My good friend and colleague Randy Varcho, who frequently comments in this space, wrote last August in response to my post on the resignation of New York’s Governor Andrew Cuomo, “Cuomo’s resignation. The Tokyo Olympics. Infrastructure as political weaponry. Climate Armageddon. Trump’s Machiavellian hold on the American psyche. Michigan police handcuff black home seekers AND the realtor showing the property. Covid 4.0, etc., etc. A veritable avalanche of newsworthy stories have been rolling downhill this week. And it’s only Tuesday…This reader wishes you might spend a bit more time weaving personal, human-interest and character-driven tales on your blog rather than repurposing the fish-stink of day-old headline news — are we ever without headlines, I ask?”
Randy is correct. The normal flow of my writing in these posts is to begin with a headline and then offer a unique and personal tack on news many of us may have already heard countless times. This post, however, reverses the flow; I begin with personal experience and then seek its more universal application.
I struggled with this reversed approach (regular readers will note that this post is actually a day later than usual), as I remembered some sage advice I learned back in seminary about preaching: personal stories are often the most engaging and memorable form of communication as long as you don’t slip into the “bitch and brag syndrome”—either “woe is me” tales or those that trumpet your successes. In other words, personal stories should be in service to a greater truth.
Recent incidents over the past several days have reminded me in rather stark ways about the process of aging—not in some theoretical sense, but in a very real, very personal way. While I am far from sedentary and still envision new and exciting experiences in my future, I have noticed that small things like getting dressed in the morning or taking out the garbage seem to take much longer than before.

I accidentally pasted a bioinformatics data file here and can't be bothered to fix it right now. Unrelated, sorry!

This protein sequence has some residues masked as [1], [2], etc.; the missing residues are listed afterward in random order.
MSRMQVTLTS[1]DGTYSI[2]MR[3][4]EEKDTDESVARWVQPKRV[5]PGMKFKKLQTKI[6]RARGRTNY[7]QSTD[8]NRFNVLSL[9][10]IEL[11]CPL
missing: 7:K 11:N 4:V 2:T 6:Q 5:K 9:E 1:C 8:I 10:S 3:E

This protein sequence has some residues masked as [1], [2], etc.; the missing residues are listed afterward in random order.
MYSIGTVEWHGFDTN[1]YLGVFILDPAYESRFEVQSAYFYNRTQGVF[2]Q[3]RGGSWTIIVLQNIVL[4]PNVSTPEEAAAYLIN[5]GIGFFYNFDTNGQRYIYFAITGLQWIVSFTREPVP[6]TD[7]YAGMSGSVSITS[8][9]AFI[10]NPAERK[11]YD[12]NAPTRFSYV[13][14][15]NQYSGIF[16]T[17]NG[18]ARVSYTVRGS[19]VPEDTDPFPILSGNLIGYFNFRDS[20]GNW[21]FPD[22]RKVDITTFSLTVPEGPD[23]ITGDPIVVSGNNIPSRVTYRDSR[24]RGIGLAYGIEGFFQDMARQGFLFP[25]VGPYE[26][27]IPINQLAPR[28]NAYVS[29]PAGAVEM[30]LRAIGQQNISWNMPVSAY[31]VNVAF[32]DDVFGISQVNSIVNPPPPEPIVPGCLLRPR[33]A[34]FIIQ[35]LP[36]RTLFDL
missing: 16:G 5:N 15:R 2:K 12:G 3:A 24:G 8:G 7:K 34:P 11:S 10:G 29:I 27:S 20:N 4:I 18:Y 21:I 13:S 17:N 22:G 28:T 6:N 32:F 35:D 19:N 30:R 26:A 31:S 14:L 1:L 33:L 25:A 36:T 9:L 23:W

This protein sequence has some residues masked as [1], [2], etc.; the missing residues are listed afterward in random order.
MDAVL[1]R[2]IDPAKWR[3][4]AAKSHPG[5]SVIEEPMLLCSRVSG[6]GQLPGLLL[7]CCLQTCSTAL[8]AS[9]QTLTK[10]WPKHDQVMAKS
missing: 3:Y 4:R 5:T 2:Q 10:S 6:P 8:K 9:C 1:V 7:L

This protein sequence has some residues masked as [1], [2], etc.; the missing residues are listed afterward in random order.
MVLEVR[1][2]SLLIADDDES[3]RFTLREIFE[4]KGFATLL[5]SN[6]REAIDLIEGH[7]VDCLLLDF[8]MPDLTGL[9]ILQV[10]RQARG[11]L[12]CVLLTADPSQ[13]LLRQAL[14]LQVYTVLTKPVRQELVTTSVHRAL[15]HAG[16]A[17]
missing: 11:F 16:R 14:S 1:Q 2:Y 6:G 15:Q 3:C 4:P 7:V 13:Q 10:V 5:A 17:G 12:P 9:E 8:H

A few days ago, I was faced with a simple task that involved little risk. A decade ago, I would not given it a second thought. This time, overcome by fear because of decreasing physical dexterity, I was unable to proceed. I claimed wisdom in my caution, but while the planet had not shifted because of some global occurrence, I realized that my life was truly different than it had ever been before.
There is a brief story in my book, Beyond the Comma, about how a traumatic brain injury I received about five years earlier and had generally come to live with, reasserted itself during a brief activity at my church. I was asked to pick a number between one and five and write it down on a large poster board. I chose the number 3…and wrote it down backwards. I didn’t even realize it. There was good natured fun about this lapse of cognition and I often told the story in presentations I made on my book tour. The message behind my telling—accept people who are different—was told with a touch of lightness, even whimsy. It always felt like a good, upbeat way to end my presentation.
But I would tell that story very differently now. As I age, I see how diminishing capacity becomes a nagging, even threatening, reality for so many—myself included. As I look back on those presentations, I am disappointed in my lack of empathy for those experiencing diminished capacity as a debilitating concern or, at least, a worrying dimension in their lives.
I connect my personal reality to today’s headlines by trying to see these issues—the continuing pandemic, the struggle against racism, inequality of opportunity, the threat of unemployment, the loss of a loved one, climate chaos—through the lens of aging with an added layer of empathy. In all these things, and so many other headlines—the loss of capacity adds a layer of difficulty that doesn’t make it into the headlines but can make confronting these challenges ever more daunting.
My take-away: to forgive myself for changes in my capacity and to continually sharpen my focus on those things I can do, while letting go of the things no longer within my capacity. And, as I approach others, to be vigilant in my sensitivity, avoiding cavalier comments about a process in their lives that might be far more troubling than they might let on.